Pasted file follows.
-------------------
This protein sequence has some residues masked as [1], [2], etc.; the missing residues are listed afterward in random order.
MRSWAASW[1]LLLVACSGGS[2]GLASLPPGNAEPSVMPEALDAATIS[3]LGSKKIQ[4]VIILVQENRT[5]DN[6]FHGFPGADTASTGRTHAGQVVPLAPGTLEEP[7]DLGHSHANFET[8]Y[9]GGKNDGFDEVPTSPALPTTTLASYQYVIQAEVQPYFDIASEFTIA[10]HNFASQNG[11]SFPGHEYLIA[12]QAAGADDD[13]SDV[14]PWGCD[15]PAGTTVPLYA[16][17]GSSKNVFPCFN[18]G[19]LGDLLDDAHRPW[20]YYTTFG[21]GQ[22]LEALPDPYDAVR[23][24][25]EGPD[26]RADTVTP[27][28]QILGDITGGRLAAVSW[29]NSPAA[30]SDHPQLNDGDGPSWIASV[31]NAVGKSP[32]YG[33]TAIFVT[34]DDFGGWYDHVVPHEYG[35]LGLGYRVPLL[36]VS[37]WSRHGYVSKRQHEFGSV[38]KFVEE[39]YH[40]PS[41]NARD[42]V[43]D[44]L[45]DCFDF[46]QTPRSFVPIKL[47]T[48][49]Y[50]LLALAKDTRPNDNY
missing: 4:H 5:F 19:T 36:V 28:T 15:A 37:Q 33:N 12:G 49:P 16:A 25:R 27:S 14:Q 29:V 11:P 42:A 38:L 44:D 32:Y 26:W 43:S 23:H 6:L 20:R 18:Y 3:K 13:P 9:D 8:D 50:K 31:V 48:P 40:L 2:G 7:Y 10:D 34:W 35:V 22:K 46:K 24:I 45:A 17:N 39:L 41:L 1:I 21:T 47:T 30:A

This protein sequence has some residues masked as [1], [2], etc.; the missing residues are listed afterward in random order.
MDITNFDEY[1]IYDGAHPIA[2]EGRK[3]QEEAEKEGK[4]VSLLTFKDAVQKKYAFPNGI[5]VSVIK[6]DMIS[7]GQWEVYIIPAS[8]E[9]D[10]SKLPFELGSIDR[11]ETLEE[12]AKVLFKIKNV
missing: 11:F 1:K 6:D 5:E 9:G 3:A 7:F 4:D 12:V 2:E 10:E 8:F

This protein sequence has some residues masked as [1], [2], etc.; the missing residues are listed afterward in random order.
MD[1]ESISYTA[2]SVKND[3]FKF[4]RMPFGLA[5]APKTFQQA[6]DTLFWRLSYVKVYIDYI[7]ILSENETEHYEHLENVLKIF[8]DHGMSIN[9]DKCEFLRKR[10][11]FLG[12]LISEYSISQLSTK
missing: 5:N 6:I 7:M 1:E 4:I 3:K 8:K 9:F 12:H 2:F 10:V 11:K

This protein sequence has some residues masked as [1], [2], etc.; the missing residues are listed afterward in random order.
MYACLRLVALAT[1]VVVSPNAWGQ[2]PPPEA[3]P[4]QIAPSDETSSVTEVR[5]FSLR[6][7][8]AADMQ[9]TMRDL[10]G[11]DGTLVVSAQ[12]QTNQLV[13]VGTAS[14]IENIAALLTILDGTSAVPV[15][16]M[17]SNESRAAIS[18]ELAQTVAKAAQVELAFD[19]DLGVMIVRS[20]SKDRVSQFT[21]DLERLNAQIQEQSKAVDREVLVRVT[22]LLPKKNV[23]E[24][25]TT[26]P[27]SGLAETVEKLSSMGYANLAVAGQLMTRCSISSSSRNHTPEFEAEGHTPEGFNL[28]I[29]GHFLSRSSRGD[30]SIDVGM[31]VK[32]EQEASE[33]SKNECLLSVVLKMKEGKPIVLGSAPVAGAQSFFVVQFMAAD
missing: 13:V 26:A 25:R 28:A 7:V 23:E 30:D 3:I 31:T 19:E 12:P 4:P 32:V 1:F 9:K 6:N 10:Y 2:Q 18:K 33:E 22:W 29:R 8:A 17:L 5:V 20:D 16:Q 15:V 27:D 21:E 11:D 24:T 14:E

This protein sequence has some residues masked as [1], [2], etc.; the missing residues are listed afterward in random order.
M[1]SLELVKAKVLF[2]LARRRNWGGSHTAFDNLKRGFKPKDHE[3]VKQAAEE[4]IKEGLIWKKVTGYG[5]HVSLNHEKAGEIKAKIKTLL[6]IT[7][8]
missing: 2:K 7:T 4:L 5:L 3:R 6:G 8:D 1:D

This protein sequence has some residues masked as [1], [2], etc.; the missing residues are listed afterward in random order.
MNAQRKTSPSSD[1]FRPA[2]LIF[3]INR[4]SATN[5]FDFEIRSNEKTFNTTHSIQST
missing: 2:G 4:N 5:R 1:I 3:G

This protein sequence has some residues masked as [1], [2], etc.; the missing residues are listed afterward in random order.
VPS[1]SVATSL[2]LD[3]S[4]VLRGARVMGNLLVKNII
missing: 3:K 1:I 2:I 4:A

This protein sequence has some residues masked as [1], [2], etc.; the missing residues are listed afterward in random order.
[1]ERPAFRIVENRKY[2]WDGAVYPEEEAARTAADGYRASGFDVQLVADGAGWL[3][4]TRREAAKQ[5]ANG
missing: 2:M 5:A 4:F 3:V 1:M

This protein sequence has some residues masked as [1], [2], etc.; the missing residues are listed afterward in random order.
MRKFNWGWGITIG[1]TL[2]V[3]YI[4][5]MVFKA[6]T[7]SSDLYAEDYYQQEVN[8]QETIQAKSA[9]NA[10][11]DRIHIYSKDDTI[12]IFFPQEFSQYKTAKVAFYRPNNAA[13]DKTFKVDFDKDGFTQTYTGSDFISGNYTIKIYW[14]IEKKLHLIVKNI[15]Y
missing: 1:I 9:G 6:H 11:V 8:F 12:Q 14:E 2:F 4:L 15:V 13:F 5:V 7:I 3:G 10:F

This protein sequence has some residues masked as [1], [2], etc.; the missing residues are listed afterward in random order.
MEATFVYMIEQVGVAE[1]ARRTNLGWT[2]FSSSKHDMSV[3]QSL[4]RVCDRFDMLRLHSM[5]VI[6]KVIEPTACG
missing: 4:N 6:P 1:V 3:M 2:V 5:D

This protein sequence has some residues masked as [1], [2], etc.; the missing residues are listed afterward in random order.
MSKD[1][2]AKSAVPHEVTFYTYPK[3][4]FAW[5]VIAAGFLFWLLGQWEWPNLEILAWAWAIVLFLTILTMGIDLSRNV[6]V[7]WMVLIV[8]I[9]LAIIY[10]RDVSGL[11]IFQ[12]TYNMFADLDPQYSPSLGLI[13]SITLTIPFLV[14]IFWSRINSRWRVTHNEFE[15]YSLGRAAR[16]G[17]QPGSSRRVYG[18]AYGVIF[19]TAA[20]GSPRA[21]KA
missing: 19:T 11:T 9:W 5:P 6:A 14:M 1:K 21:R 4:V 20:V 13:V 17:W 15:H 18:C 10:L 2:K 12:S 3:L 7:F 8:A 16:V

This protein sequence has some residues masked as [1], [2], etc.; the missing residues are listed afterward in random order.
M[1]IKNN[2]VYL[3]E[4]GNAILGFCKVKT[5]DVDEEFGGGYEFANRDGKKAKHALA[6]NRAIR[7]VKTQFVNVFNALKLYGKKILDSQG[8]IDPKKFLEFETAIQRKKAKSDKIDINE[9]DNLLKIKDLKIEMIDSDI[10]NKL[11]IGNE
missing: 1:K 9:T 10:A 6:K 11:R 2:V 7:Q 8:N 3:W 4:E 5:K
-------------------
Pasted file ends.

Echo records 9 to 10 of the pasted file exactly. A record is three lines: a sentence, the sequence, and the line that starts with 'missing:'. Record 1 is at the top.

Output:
This protein sequence has some residues masked as [1], [2], etc.; the missing residues are listed afterward in random order.
MRKFNWGWGITIG[1]TL[2]V[3]YI[4][5]MVFKA[6]T[7]SSDLYAEDYYQQEVN[8]QETIQAKSA[9]NA[10][11]DRIHIYSKDDTI[12]IFFPQEFSQYKTAKVAFYRPNNAA[13]DKTFKVDFDKDGFTQTYTGSDFISGNYTIKIYW[14]IEKKLHLIVKNI[15]Y
missing: 1:I 9:G 6:H 11:V 8:F 12:Q 14:E 2:F 4:L 15:V 13:F 5:V 7:I 3:G 10:F

This protein sequence has some residues masked as [1], [2], etc.; the missing residues are listed afterward in random order.
MEATFVYMIEQVGVAE[1]ARRTNLGWT[2]FSSSKHDMSV[3]QSL[4]RVCDRFDMLRLHSM[5]VI[6]KVIEPTACG
missing: 4:N 6:P 1:V 3:M 2:V 5:D